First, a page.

Soaring fuel costs have left automakers reeling, with the
impact on their bottom lines forcing many to slash jobs, close
some plants and retool others to produce more fuel-efficient
vehicles. The need to economize is driving a revolution of
sorts the rise of plug-in hybrid electric vehicles (PHEVs).
Electricity is 50 to 75 percent cheaper than the equivalent
cost of a gallon of gas. The mix of energy sources used to
generate North America's electricity supply is also lower
priced and more stable than that of oil.
The race is on to come up with the best power source for
electric vehicles, and there's no shortage of contenders. The
two leading technologies appear to be lithium-ion and upgraded
nickel-metal hydride (NiMH) batteries.
Tokyo-based automakers Toyota Motor Corp. and Honda Motor
Co. Ltd., the leaders of PHEV technology, are leaning toward
the NiMH battery, while Nissan Motor Co. Ltd. and NEC Corp.,
also based in Tokyo, are developing a high-powered lithium-ion
Electric vehicles are already on North American roads, but
haven't made it onto highways yet because of their limited
range and speed.
Eestor Inc., Cedar Park, Texas, is another contender with
its electrical energy storage unit, which it claims will have
more than three times the energy density than the top
lithium-ion batteries today, will last longer and will recharge
in less than five minutes compared with three hours for
lithium-ion batteries. It also weighs 300 pounds vs. 752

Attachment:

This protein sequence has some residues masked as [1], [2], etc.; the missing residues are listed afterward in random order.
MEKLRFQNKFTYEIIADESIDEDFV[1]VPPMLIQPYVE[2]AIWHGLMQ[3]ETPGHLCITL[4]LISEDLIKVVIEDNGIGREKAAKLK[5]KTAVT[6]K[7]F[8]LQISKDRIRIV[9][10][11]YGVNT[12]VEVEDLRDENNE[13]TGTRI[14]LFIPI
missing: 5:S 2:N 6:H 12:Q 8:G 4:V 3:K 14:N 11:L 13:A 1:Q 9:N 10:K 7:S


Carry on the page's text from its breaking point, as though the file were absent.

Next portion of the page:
Those claims have been challenged by some experts, who
maintain that it's difficult to compare different battery
technologies when none is yet on the market and some are
specifically designed to be charged overnight.
Altair Nanotechnologies Inc., Reno, Nev., is developing a
battery that can power a PHEV for 150 miles and recharge in the
same amount of time it takes to fill up a gas tank. The device
is based on 40-nanometer-size particles of lithium and titanium
to make a coating that covers a battery's anode, and an
aluminum bar that carries electricity to and from the vehicle's
In contrast, most hybrid cars use a graphite coating in
conjunction with NiMH or lithium-ion batteries. The difference
lies in the material. When a battery operates or recharges,
ions pass through the coating of the anode. Graphite isn't very
porous, so the ions literally deform the material as they force
their way through.
"Graphite anodes produce an SEI (solid electrolyte
interface) on the anode in a standard lithium-ion battery. This
SEI is basically an internal electrical resistor in the battery
cell," said Chet Sandberg, Altair's technical strategy manager.
"The Altair nanotechnology has no SEI and consequentially less
internal heating. Our technology places our power storage cells
between a super capacitor and a standard battery in operational
Altair said its nano-titanate battery lasts for 20,000 full
recharge cycles, or about 20 years-four times the life span of
a comparable NiMH or lithium-ion battery.
What all these new developments mean for lithium-ion
batteries is unclear, according to Prabhakar Patil, chief
executive officer of Compact Power Inc., Troy, Mi., a major
supplier of lithium-ion batteries. "The cost ratio of lead-acid
batteries and lithium-ion is six to one in favor of lead-acid,
but the lead-acid battery life cycle is only three years vs. 10
for lithium, and the space and weight ratio favors lithium by
four to one," he said.
And while Toyota and Honda favor the NiMH battery, by 2010
they will start to shift to the improving lithium-ion
technology, Patil predicted. "Lithium-ion batteries will be
No.1 on the market within the next 15 years," he added.
As for numbers, Patil noted that General Motors Corp.,
Detroit, expects to sell 10,000 of its Volt PHEVs in 2010 and
60,000 annually by 2012, while all original equipment
manufacturers (OEMs) expect to sell a total of 1 million PHEVs
in 2015 in the United States alone.
"The Volt's highway model will have 150 to 200 horsepower,
which will match the performance of gas-powered cars," Patil
said. BRIAN DUNN